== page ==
Wednesday, August 15, 2012
Aspirin and cancer prevention
Every month there seems to be a new study released about the potential for aspirin to reduce either cancer incidence or mortality. The latest came out this month in the Journal of the National Cancer Institute, authored by Eric Jacobs and colleagues from the American Cancer Society. Here is the full text (subscription or institutional access required, but if you don't have that you can always read the abstract), and even better here is a succinct summary from MedPage Today. The overall effect was relatively modest but seemed to show that daily users of aspirin had an 8% reduction in the risk of dying from cancer. The effect was more pronounced for the risk of dying from a cancer of the GI tract, since individuals using aspirin on a daily basis for 5 years or more had a 59% lower chance of dying of esophageal cancer and a 64% lower chance of dying of stomach cancer than those who did not take it.
The April 2012 issue of The Lancet also had two important papers relevant to this topic. One was an analysis of 51 randomized trials of aspirin use for another endpoint (vascular events), and it demonstrated that there was a 15% reduction in overall cancer deaths in daily aspirin users. The other suggested that the effects could be seen more long term, since there was a reduction in the incidence of distant metastases, with a 36% reduction overall and even higher benefits seen in adenocarcinoma, particularly adeno's associated with GI primaries, including an amazing 74% reduction in the incidence of metastases from patients presenting with localized colon cancers. And the same may apply to the use of aspirin in women with Stage I-III breast cancer, based on a paper in the Journal of Clinical Oncology from 2010, which showed a protective effect especially in women surviving several years after initial diagnosis.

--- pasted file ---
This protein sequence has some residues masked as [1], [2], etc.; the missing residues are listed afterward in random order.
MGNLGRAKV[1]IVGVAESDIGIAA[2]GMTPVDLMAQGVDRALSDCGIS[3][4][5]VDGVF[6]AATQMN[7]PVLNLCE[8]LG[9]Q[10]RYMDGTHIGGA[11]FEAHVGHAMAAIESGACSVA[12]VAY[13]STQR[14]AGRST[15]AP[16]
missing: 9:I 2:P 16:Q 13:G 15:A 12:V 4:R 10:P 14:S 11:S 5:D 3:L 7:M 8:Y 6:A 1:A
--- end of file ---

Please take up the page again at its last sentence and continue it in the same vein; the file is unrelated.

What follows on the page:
Speculating on the cause for these associations is beyond the scope of this blog post. Does this mean that we should be taking aspirin daily or at least several times weekly to ward off cancer? To my knowledge, no professional society or guideline is recommending the use of aspirin in this fashion just yet, and it is important to note that not all studies have shown a similar effect. Many of these studies were retrospective, which can lead to all sorts of biases and confounding factors, and can never truly prove cause and effect. And aspirin is not lacking in side effects, as serious bleeding was definitely associated with even a single baby aspirin a day. I am not yet routinely recommending the use of aspirin to my breast cancer patients who have completed treatment, since I am inherently skeptical about many of these things. But…the data are certainly provocative, and I am watching this story closely.